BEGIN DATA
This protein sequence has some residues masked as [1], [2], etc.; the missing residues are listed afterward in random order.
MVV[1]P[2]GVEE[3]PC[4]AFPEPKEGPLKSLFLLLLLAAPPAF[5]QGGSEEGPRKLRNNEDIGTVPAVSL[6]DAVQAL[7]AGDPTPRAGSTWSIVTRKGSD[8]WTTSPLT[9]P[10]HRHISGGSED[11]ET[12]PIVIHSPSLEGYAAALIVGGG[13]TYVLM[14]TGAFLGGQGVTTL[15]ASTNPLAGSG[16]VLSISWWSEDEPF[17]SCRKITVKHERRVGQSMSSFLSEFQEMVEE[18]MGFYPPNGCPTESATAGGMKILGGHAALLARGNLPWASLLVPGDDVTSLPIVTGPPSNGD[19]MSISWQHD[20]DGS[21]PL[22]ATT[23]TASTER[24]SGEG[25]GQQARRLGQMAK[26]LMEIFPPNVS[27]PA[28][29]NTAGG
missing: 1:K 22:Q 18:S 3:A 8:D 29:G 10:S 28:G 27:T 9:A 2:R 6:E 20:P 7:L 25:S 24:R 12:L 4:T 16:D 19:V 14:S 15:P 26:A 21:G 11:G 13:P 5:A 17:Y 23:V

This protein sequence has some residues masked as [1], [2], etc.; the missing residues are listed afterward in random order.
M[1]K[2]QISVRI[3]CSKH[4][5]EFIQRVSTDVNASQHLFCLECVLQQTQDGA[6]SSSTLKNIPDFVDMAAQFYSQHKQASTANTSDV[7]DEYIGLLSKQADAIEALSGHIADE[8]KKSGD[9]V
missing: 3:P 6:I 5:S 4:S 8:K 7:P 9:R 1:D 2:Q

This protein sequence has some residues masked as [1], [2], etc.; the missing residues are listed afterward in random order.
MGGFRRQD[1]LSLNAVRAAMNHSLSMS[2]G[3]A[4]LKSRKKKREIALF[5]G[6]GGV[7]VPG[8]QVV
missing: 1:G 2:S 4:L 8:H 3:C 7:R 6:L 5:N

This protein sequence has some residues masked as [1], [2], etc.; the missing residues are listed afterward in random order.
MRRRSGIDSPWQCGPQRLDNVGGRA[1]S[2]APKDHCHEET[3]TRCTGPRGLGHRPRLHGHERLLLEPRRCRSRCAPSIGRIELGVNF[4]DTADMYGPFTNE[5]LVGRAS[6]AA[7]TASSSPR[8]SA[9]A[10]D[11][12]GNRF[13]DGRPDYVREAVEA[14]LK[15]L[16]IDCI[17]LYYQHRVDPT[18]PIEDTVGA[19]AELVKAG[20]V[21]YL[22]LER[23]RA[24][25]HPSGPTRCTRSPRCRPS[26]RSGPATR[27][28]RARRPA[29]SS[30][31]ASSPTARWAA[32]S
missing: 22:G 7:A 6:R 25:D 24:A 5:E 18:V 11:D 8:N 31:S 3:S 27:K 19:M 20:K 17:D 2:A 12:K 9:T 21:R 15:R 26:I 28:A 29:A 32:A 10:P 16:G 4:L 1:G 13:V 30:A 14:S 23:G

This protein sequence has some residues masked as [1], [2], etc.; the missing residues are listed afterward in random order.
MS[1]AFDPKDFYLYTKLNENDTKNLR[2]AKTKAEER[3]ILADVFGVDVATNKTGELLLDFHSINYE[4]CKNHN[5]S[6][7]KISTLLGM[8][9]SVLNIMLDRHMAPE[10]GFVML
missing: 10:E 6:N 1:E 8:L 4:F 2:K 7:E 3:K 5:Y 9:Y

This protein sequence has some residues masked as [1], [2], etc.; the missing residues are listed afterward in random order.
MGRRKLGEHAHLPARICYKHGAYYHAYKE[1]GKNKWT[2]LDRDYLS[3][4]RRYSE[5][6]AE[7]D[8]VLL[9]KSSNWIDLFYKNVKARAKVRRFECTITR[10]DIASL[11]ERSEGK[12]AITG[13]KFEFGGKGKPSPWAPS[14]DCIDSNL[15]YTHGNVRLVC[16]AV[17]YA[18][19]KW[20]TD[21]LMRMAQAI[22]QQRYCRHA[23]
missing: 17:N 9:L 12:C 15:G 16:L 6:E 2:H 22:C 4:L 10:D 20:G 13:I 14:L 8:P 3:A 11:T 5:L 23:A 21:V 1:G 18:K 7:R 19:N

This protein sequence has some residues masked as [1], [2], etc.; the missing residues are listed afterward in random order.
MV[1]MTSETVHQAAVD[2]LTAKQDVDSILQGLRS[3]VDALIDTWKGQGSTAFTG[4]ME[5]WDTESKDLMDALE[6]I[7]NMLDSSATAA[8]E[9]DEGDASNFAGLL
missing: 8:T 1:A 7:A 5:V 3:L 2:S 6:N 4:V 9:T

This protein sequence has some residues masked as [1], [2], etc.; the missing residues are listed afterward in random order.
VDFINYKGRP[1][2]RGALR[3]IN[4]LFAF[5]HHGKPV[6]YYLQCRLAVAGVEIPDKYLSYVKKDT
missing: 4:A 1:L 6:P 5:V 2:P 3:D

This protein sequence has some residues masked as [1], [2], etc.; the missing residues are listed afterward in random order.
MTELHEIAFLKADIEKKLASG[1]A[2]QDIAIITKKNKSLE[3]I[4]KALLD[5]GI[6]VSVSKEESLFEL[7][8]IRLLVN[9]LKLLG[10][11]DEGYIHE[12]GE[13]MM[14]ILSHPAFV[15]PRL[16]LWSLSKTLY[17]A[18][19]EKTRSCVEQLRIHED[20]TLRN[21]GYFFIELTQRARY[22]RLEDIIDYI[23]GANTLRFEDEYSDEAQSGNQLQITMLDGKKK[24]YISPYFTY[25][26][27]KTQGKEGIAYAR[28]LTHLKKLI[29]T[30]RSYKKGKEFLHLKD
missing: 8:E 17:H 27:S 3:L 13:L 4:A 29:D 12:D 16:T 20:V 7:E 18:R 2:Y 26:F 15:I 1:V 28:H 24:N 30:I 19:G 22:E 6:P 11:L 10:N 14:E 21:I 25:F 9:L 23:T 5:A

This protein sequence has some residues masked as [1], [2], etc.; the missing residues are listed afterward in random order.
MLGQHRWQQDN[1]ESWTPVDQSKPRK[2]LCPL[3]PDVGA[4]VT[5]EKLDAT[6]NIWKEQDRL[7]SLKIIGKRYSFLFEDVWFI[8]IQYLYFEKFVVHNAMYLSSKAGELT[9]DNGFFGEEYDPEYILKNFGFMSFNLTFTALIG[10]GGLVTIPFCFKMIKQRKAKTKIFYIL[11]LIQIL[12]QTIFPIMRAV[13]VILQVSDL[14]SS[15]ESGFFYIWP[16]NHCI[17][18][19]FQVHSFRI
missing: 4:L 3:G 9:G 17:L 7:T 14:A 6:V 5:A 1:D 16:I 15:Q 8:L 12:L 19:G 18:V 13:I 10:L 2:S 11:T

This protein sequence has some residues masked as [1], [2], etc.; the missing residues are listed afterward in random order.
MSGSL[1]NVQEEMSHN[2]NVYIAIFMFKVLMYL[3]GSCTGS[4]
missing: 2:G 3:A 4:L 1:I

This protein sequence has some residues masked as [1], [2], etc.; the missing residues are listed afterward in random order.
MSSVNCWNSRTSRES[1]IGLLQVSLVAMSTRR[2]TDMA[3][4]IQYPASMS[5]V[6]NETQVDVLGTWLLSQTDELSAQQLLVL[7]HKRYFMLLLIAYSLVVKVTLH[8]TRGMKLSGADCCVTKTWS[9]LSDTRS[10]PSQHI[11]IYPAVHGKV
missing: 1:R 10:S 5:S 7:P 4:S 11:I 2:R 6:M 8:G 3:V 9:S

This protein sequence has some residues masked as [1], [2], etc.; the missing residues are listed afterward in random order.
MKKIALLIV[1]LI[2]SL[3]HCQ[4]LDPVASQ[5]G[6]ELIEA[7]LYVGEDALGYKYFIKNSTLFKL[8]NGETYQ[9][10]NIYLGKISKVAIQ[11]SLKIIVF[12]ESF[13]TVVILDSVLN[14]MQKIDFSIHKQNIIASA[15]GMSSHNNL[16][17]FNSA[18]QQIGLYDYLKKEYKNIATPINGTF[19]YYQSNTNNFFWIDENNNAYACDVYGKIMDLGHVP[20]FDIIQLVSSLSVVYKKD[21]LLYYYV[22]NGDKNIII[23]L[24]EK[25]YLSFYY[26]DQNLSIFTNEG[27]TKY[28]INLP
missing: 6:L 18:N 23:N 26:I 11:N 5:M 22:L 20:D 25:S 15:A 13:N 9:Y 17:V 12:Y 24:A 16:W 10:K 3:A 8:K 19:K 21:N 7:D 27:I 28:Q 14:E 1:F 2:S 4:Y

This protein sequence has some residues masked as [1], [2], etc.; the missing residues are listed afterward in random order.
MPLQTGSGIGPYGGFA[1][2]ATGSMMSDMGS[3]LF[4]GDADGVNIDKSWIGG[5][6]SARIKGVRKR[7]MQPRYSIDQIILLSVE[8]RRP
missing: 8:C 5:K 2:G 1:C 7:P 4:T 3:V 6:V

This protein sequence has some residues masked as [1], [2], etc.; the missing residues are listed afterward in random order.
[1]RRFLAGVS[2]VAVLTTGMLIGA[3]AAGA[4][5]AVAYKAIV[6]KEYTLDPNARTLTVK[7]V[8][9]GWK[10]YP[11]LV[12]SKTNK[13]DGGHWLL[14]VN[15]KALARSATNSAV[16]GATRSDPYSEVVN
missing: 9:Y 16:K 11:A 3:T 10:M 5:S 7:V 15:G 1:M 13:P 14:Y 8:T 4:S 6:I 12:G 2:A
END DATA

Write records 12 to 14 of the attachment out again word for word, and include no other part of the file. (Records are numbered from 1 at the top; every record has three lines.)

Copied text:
This protein sequence has some residues masked as [1], [2], etc.; the missing residues are listed afterward in random order.
MSSVNCWNSRTSRES[1]IGLLQVSLVAMSTRR[2]TDMA[3][4]IQYPASMS[5]V[6]NETQVDVLGTWLLSQTDELSAQQLLVL[7]HKRYFMLLLIAYSLVVKVTLH[8]TRGMKLSGADCCVTKTWS[9]LSDTRS[10]PSQHI[11]IYPAVHGKV
missing: 1:R 10:S 5:S 7:P 4:S 11:I 2:R 6:M 8:G 3:V 9:S

This protein sequence has some residues masked as [1], [2], etc.; the missing residues are listed afterward in random order.
MKKIALLIV[1]LI[2]SL[3]HCQ[4]LDPVASQ[5]G[6]ELIEA[7]LYVGEDALGYKYFIKNSTLFKL[8]NGETYQ[9][10]NIYLGKISKVAIQ[11]SLKIIVF[12]ESF[13]TVVILDSVLN[14]MQKIDFSIHKQNIIASA[15]GMSSHNNL[16][17]FNSA[18]QQIGLYDYLKKEYKNIATPINGTF[19]YYQSNTNNFFWIDENNNAYACDVYGKIMDLGHVP[20]FDIIQLVSSLSVVYKKD[21]LLYYYV[22]NGDKNIII[23]L[24]EK[25]YLSFYY[26]DQNLSIFTNEG[27]TKY[28]INLP
missing: 6:L 18:N 23:N 26:I 11:N 5:M 22:L 20:D 25:S 15:A 13:N 9:Y 17:V 12:Y 24:A 16:W 10:K 3:A 8:K 19:K 21:N 7:D 27:I 28:Q 14:E 1:F 2:S 4:Y

This protein sequence has some residues masked as [1], [2], etc.; the missing residues are listed afterward in random order.
MPLQTGSGIGPYGGFA[1][2]ATGSMMSDMGS[3]LF[4]GDADGVNIDKSWIGG[5][6]SARIKGVRKR[7]MQPRYSIDQIILLSVE[8]RRP
missing: 8:C 5:K 2:G 1:C 7:P 4:T 3:V 6:V